Karna, the enigmatic character in Mahabharata, was in news again recently. The reasons are not difficult to judge.
There always has been a debate in terms of whether he was the right person in the wrong place. Many try to sympathise with him because of the notion that he was wronged all the times in the epic.
Is it correct? Was he a noble person who was misunderstood simply because of the circumstances?
The original Vyasa Bharatha is quite clear and unambiguous in treatment of Karna as an individual. He was a Dhana Veera for sure. An epitome of philanthropy. But his noble deeds stop with that.
In all other circumstances he was portrayed as a wicked person like his friends Duryodhana, Dussasan and that’s the reason they are all called as ‘Dushta Chatushtaya’.
It is not as if he had enmity with Pandavas just because of his friendship with Duryodhana. During the tutelage under Dronacharya, Karna approaches him in private and says, “I want to be acquainted with the Brahmastra, with all its mantras and the power of withdrawing it, for I desire to fight Arjuna”.
So his intentions are clear right from the word go, which is to fight and kill Arjuna. Similarly his antics during Draupadi’s disrobing episode is also well known.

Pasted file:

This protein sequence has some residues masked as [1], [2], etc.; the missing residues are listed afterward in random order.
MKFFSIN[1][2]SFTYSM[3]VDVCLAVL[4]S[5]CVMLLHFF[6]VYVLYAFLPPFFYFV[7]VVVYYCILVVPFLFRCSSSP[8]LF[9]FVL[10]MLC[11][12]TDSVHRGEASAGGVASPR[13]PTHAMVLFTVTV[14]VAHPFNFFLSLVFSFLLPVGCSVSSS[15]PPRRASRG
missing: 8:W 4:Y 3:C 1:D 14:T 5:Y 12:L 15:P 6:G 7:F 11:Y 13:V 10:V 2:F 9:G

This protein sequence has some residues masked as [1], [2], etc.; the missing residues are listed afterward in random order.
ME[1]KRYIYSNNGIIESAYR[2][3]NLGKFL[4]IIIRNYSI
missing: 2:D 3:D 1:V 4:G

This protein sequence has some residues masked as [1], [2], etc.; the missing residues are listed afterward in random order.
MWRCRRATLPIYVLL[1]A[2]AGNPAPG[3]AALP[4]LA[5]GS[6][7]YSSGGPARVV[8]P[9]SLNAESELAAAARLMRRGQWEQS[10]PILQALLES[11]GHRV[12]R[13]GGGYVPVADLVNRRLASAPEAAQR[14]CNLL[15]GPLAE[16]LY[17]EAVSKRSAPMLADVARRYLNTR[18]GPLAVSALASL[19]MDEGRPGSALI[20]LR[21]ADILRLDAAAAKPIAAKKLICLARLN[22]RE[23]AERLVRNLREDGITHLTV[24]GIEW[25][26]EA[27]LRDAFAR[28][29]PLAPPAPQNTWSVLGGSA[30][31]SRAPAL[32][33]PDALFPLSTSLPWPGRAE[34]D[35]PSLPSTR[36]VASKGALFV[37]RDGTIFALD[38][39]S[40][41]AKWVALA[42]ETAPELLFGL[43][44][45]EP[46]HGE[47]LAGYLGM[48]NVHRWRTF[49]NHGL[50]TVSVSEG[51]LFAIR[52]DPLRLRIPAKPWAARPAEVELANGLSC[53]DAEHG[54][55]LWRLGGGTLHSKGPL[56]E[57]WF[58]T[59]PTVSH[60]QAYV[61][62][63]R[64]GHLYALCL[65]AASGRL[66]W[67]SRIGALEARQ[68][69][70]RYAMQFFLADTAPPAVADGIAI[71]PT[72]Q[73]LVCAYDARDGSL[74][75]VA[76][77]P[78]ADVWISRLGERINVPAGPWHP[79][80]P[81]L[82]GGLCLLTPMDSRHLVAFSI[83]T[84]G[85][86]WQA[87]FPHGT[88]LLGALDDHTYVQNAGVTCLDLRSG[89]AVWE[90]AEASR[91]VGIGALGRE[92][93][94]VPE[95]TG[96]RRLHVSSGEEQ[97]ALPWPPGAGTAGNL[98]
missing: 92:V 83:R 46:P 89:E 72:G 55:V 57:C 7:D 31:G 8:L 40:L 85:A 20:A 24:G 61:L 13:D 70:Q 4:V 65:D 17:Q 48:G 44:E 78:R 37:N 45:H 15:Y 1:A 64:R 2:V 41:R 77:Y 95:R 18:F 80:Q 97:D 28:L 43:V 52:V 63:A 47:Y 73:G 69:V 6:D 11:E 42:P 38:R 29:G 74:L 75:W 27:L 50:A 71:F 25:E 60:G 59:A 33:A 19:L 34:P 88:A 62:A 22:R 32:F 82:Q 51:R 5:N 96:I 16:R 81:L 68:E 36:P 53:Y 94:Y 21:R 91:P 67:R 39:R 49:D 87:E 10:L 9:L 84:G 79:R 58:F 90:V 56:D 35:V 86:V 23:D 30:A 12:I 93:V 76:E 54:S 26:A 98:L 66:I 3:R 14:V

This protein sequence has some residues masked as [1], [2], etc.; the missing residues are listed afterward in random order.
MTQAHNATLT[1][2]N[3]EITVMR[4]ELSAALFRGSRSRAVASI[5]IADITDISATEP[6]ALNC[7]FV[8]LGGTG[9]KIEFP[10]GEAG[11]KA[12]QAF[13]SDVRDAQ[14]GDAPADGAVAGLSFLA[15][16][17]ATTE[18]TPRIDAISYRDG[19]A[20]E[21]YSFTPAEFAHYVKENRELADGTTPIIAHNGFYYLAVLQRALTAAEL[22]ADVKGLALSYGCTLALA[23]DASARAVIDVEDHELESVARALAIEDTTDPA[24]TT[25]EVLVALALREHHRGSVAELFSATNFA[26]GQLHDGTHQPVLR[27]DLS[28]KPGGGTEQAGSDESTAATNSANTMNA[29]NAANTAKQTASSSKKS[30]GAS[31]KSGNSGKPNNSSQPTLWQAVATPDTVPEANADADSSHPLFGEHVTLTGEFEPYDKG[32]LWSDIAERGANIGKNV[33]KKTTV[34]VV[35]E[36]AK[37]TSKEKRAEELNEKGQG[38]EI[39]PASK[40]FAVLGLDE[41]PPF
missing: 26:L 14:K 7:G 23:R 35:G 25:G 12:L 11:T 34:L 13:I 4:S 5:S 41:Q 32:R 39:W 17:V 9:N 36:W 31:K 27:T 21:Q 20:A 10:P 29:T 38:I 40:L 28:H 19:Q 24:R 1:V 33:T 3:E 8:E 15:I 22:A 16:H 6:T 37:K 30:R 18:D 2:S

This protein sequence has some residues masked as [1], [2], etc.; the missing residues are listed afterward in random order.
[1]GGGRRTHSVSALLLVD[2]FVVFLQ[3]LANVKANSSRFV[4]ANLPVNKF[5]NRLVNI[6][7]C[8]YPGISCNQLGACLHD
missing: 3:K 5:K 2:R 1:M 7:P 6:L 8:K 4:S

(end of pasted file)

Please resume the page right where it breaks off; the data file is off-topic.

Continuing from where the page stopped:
Thus, Karna is an evil character as per the original version of Mahabharata. So where did all his good ‘deeds’ come about ?
An epic with no parallel, Mahabharata, was translated, written in different perspectives, abridged and changed by several authors according to their viewpoint and ‘creative freedom’. This has distorted the character of Karna to a greater extent and gave him a bit of respect.
One such text is the Tamil version of Villi Bharatha, written by the poet Villiputhurar.
Born in North Arcot district of Tamil Nadu, he was named after the Vaishavite Saint Periyazhvar who was also known as Villiputhurar. While the Mahabharata was translated earlier in Tamil by few poets, none of those versions are available now. So the translation by Villiputhurar is considered as the best Tamil translation of the epic.
He lived during the reign of the Vijayanagara kings which was known for revival of Hindu religion in Tamilagam after few decades of cruel rule under the Madurai sultanate. Hence his text became quite popular.
Like the author of Ramayana in Tamil, Kamban, Villiputhurar also made few changes from the original Mahabharata while writing it in Tamil. Interesting to note that both of them took specific characters, embellished them and raised their stature.
While Kamban took Kumbhakarna to greater heights in Kambaramayana, deviating quite a bit from the original Valmiki Ramayana, Villiputhurar did the same with Karna and made him a man of virtues.
The first of such change comes when Kunti meets Karna before the war and tells him that she is his mother. Here Villiputhurar gives some examples of why Karna considers Duryodhana as his best friends.
Once Karna and Bhanumathi, wife of Duryodhana were playing dice. Bhanumathi was about to lose the game. At that time Duryodhana enters the palace. Seeing him, Bhanumathi gets up.